Words dance off the tongue as Jamie Ness revisits the peaks of his Rangers career.
He felt absolutely untouchable. Confidence was constantly sky-high.
So when the ball dropped three minutes in, and 25 yards from goal, in an Old Firm Scottish Cup tie at Ibrox in February, 2011, he knew the outcome.
“There was no second thought,” Ness recalled. “I hit it really well, got a bit of a break going through someone’s legs and it flew into the top corner.
“The feeling was something I’ve never experienced. So early on in such a big occasion, the whole place erupted.
“At that age – just 19 – there are no thoughts, pressure or worry of what’s going to happen. Nothing could possibly go wrong.”
As Ness reflects on the decade since that stunning strike in a 2-2 classic, he wishes he’d found courage to let feelings and thoughts flow as freely when the good times disappeared.
That may have spared him years of despair, struggling for mental health. Instead, he stored troubles deep inside.
It might be hard to imagine a talented, articulate and level-headed young man going from that glory to the grip of acute anxiety. But that’s what happened as injuries took their toll on his body, stole his confidence and ultimately robbed him of his happy dressing-room demeanour.
Ness reveals he’s been suffering for a huge chunk of the 10 years since bursting on to the Rangers scene as a teenager.
Regular meetings with a therapist since leaving Dundee in October, and taking a break from football, have helped him come to terms with issues hidden for too long.
The 30-year-old admits a recurring theme was constantly creating enormous pressure for himself.
Ness explained: “I suffered a lot from anxiety, and worried so much about making mistakes.
“I had this idea everything had to be perfect, that I had to reach this almost unattainable level.
“When I was injured, I never gave myself compassion. I’d blame myself. That built up and manifested itself in more injuries, because that’s what I was stressing about.
“I had such confidence at Rangers. Stoke City was where I lost that. I signed for them injured, and was rubbing shoulders with Peter Crouch and Michael Owen, who’d played at the top.
“I’d a feeling of not belonging. I struggled with injury. Doubts crept in, affecting me quickly.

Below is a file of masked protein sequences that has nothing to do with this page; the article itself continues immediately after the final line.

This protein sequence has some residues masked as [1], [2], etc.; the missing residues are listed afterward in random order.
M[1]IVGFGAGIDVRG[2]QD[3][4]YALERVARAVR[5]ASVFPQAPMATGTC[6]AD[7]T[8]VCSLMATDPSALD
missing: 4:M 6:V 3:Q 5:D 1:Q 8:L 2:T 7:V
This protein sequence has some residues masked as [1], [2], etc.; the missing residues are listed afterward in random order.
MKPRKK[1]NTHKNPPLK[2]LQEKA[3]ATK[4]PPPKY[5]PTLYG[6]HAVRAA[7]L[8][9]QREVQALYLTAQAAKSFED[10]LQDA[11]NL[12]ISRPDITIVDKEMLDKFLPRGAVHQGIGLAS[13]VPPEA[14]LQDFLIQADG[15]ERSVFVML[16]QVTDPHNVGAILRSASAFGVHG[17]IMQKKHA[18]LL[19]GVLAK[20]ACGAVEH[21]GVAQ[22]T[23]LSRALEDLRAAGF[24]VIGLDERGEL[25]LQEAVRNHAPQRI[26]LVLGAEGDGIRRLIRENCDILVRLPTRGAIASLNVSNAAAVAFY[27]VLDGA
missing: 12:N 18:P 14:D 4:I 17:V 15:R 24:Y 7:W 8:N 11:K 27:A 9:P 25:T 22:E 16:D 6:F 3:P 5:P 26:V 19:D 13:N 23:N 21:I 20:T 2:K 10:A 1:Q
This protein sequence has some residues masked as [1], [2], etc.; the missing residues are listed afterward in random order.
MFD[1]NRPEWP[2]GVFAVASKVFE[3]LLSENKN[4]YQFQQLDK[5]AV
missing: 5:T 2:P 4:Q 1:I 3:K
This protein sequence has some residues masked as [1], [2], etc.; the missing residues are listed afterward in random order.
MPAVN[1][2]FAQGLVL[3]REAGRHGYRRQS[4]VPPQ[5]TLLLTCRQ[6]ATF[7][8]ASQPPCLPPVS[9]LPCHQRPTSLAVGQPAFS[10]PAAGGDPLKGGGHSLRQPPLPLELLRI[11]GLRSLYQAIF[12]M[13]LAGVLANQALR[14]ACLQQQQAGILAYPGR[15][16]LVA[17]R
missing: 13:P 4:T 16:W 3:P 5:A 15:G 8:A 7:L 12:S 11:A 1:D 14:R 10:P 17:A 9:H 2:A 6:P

“From Stoke, I dropped down every time. Yet with each move, I brought more pressure on myself. I spent years playing through injury, and pushing my body to limits.
“I went to Germany, tried different podiatrists, had epidurals, insoles in boots.
“I now realise, through therapy, I probably put myself at risk with pressure.
“Can you imagine playing a match rigid and tense while your muscles try to work at their maximum? I wasn’t in a good place. It almost became my norm. I wouldn’t show any of my personality off the pitch. I became like a shell of who I was.”
Ness managed one League Cup game for Stoke before representing Crewe, Scunthorpe, Leyton Orient and Plymouth in lower leagues.
Injury hell persisted at Dundee, until he put a stop to it all in September after tuning into a Jonny Wilkinson interview. The England rugby hero bared his soul about the pressure of expectation, battling injury and mental health.
“That’s when I first realised there was more to what I’d been experiencing,” said Ness.
“Everything clicked, my eyes opened up. What he described was what I was going through.
“So I left Dundee, and a huge weight lifted.
“Fighting against my body to force myself out on the pitch had become a constant battle.
“It took coming out of the game to realise what I needed to do for myself.
“Speaking to a therapist helped me talk about issues I’d buried. It was a massive release.
“I’m probably lucky. In football, we’re programmed that it’s dog-eat-dog, and you can’t show weakness.
“Everyone would say: ‘Look how level Nessy is. He’s never up nor down, he gets on with things’. Meanwhile, inside, I’m in turmoil.
“If I spoke out I’d think: ‘Where am I going to get my next contract? Am I going to lose my place in the team?’. It’s unhealthy.
“There’s campaigns on men’s mental health and opening up to talk. But football doesn’t have that culture.”
Time out has enabled Ness to look after his three young children, while wife, Heather, works as a writer and business owner. He’s leaning towards a return to football next season, happier and healthier in both mind and body.
In the meantime, trips to the school gates to collect Molly offer a pleasant reminder of Ibrox highlights.
“People on the school run talk about that goal against Celtic,” Ness revealed.
“It’s one that sticks in people’s memories. So I’m very grateful to have scored one like that.”
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